KNORA-Eliminate, or KNORA-E for short, involves selecting all classifiers that achieve perfect predictions on the neighborhood of k examples in the neighborhood. If no classifier achieves 100 percent accuracy, the neighborhood size is reduced by one and the models are re-evaluated. This process is repeated until one or more models are discovered that has perfect performance, and then used to make a prediction for the new example.

In the case where no classifier can correctly classify all the K-nearest neighbors of the test pattern, then we simply decrease the value of K until at least one classifier correctly classifies its neighbors

From Dynamic Classifier Selection To Dynamic Ensemble Selection, 2008.

KNORA-Union, or KNORA-U for short, involves selecting all classifiers that make at least one correct prediction in the neighborhood. The predictions from each classifier are then combined using a weighted average, where the number of correct predictions in the neighborhood indicates the number of votes assigned to each classifier.

The more neighbors a classifier classifies correctly, the more votes this classifier will have for a test pattern

From Dynamic Classifier Selection To Dynamic Ensemble Selection, 2008.

Now that we are familiar with DES and the KNORA algorithm, let’s look at how we can use it on our own classification predictive modeling projects.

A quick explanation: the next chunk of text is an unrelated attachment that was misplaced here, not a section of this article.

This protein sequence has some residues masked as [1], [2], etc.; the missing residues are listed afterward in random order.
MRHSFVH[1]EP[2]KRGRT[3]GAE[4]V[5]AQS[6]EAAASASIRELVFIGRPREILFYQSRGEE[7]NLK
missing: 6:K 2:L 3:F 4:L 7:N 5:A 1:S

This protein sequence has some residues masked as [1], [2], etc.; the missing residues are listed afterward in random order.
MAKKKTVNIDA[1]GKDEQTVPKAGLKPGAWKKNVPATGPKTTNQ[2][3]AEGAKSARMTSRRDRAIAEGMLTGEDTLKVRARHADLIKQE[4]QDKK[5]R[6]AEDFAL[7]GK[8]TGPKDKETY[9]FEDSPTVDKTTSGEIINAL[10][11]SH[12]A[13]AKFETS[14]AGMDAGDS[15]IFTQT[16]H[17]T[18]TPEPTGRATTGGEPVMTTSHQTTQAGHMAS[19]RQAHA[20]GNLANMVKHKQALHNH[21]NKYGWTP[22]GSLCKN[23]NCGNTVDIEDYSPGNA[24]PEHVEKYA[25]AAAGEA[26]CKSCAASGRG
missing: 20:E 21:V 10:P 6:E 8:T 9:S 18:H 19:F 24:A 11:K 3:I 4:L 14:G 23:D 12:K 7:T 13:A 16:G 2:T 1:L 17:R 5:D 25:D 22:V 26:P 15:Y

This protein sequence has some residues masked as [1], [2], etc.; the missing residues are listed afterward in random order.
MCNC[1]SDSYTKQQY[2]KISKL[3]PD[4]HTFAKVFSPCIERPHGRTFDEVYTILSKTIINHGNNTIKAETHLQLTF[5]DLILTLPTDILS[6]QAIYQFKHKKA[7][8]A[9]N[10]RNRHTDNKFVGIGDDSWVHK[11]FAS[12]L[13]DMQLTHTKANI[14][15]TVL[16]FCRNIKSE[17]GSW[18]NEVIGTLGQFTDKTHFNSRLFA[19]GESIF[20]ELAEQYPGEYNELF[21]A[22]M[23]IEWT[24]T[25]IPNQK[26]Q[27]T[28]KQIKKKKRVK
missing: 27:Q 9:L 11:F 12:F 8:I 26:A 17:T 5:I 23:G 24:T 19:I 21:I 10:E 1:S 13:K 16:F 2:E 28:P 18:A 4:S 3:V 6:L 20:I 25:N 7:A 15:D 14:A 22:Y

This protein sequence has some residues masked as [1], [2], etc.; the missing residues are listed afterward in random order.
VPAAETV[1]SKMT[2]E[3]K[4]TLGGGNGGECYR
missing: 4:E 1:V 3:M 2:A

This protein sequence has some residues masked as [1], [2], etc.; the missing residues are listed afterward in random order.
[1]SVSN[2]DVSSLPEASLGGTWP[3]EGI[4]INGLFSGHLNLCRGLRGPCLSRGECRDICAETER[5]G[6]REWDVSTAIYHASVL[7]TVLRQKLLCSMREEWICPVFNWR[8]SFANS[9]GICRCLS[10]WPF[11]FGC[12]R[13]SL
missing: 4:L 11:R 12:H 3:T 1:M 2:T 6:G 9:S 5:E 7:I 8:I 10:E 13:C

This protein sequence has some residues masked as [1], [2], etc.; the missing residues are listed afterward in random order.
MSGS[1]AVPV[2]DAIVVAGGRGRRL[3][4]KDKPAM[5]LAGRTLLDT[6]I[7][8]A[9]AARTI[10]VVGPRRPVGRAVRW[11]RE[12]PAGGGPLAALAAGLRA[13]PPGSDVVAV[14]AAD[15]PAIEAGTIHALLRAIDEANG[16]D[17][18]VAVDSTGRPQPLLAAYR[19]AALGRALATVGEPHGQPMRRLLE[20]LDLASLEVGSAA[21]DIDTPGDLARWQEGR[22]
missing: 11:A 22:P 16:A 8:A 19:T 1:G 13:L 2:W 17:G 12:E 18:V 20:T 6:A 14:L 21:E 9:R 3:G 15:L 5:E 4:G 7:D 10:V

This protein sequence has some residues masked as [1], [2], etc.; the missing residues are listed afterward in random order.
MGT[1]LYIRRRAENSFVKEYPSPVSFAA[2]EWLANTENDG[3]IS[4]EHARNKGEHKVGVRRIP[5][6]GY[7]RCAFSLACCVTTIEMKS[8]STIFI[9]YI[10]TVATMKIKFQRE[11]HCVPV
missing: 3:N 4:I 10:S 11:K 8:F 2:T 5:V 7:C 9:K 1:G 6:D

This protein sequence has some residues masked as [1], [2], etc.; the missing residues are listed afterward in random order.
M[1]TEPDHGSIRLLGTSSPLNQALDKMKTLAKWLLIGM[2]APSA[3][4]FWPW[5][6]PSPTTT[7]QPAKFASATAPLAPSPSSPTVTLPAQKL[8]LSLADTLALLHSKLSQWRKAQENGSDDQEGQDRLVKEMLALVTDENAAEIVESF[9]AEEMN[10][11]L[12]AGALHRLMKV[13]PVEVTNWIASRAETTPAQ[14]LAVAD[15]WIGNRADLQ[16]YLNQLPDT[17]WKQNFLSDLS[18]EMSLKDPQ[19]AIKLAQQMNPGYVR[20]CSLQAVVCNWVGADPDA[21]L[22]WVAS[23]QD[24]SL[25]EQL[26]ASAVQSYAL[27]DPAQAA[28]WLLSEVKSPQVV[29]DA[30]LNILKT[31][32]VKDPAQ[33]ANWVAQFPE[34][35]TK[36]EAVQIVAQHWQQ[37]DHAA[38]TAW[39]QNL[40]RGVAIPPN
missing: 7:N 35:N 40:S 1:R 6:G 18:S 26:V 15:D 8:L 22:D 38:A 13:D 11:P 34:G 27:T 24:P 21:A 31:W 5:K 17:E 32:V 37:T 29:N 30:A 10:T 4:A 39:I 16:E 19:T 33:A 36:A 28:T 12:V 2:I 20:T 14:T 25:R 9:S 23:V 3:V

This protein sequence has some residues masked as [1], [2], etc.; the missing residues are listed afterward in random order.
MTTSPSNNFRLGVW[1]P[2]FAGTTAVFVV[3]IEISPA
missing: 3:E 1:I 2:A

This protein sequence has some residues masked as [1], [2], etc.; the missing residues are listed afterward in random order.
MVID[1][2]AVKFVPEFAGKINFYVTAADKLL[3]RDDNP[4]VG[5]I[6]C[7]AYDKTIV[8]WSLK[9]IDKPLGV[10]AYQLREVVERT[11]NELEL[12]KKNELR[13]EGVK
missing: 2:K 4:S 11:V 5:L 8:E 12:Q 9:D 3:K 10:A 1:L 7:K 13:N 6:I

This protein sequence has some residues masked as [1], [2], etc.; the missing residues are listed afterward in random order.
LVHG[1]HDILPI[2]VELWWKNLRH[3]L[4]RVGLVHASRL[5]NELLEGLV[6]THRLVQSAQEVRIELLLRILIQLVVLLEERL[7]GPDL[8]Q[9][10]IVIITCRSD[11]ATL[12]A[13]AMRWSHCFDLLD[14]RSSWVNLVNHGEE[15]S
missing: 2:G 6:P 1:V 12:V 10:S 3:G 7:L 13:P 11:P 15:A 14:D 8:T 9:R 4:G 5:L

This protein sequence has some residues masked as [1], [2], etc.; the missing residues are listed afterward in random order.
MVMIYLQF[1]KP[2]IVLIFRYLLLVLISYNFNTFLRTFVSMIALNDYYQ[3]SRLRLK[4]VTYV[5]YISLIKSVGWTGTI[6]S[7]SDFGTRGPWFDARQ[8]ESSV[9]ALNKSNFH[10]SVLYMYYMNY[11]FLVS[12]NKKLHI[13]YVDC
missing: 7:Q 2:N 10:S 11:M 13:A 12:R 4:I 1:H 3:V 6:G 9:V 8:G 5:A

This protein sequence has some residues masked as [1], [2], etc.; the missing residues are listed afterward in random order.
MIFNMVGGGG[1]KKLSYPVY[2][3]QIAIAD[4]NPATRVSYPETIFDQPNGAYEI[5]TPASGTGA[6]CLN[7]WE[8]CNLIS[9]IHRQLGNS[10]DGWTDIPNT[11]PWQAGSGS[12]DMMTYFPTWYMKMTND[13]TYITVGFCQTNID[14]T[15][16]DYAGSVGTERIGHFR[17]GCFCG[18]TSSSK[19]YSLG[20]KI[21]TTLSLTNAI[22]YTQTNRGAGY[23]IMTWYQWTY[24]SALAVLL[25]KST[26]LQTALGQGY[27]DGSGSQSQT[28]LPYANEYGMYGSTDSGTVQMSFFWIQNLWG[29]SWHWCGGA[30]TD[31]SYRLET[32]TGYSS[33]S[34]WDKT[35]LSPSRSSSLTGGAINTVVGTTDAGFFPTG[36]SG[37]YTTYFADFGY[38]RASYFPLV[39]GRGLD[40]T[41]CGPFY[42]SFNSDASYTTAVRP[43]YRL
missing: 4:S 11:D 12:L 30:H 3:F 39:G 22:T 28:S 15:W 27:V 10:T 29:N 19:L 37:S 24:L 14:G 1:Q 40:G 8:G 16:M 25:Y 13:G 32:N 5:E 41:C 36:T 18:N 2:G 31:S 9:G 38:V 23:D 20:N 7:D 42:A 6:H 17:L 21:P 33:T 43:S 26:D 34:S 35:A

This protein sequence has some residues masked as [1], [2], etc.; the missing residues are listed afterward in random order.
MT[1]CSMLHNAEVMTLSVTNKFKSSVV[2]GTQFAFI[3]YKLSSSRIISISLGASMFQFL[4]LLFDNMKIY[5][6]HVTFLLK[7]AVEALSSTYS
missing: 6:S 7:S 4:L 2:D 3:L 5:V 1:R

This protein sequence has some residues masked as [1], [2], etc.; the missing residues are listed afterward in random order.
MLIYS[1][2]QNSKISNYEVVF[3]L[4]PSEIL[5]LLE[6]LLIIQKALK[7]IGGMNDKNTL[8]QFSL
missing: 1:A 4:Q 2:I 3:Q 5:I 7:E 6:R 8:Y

Want to Get Started With Ensemble Learning?

Take my free 7-day email crash course now (with sample code).

Click to sign-up and also get a free PDF Ebook version of the course.

Download Your FREE Mini-Course

k-Nearest Neighbor Oracle (KNORA) With Scikit-Learn

The Dynamic Ensemble Library, or DESlib for short, is a Python machine learning library that provides an implementation of many different dynamic classifiers and dynamic ensemble selection algorithms.

DESlib is an easy-to-use ensemble learning library focused on the implementation of the state-of-the-art techniques for dynamic classifier and ensemble selection.

First, we can install the DESlib library using the pip package manager, if it is not already installed.

Once installed, we can then check that the library was installed correctly and is ready to be used by loading the library and printing the installed version.

Running the script will print your version of the DESlib library you have installed.

Your version should be the same or higher. If not, you must upgrade your version of the DESlib library.

The DESlib provides an implementation of the KNORA algorithm with each dynamic ensemble selection technique via the KNORAE and KNORAU classes respectively.

Each class can be used as a scikit-learn model directly, allowing the full suite of scikit-learn data preparation, modeling pipelines, and model evaluation techniques to be used directly.

Both classes use a k-nearest neighbor algorithm to select the neighbor with a default value of k=7.

A bootstrap aggregation (bagging) ensemble of decision trees is used as the pool of classifier models considered for each classification that is made by default, although this can be changed by setting “pool_classifiers” to a list of models.

We can use the make_classification() function to create a synthetic binary classification problem with 10,000 examples and 20 input features.

Running the example creates the dataset and summarizes the shape of the input and output components.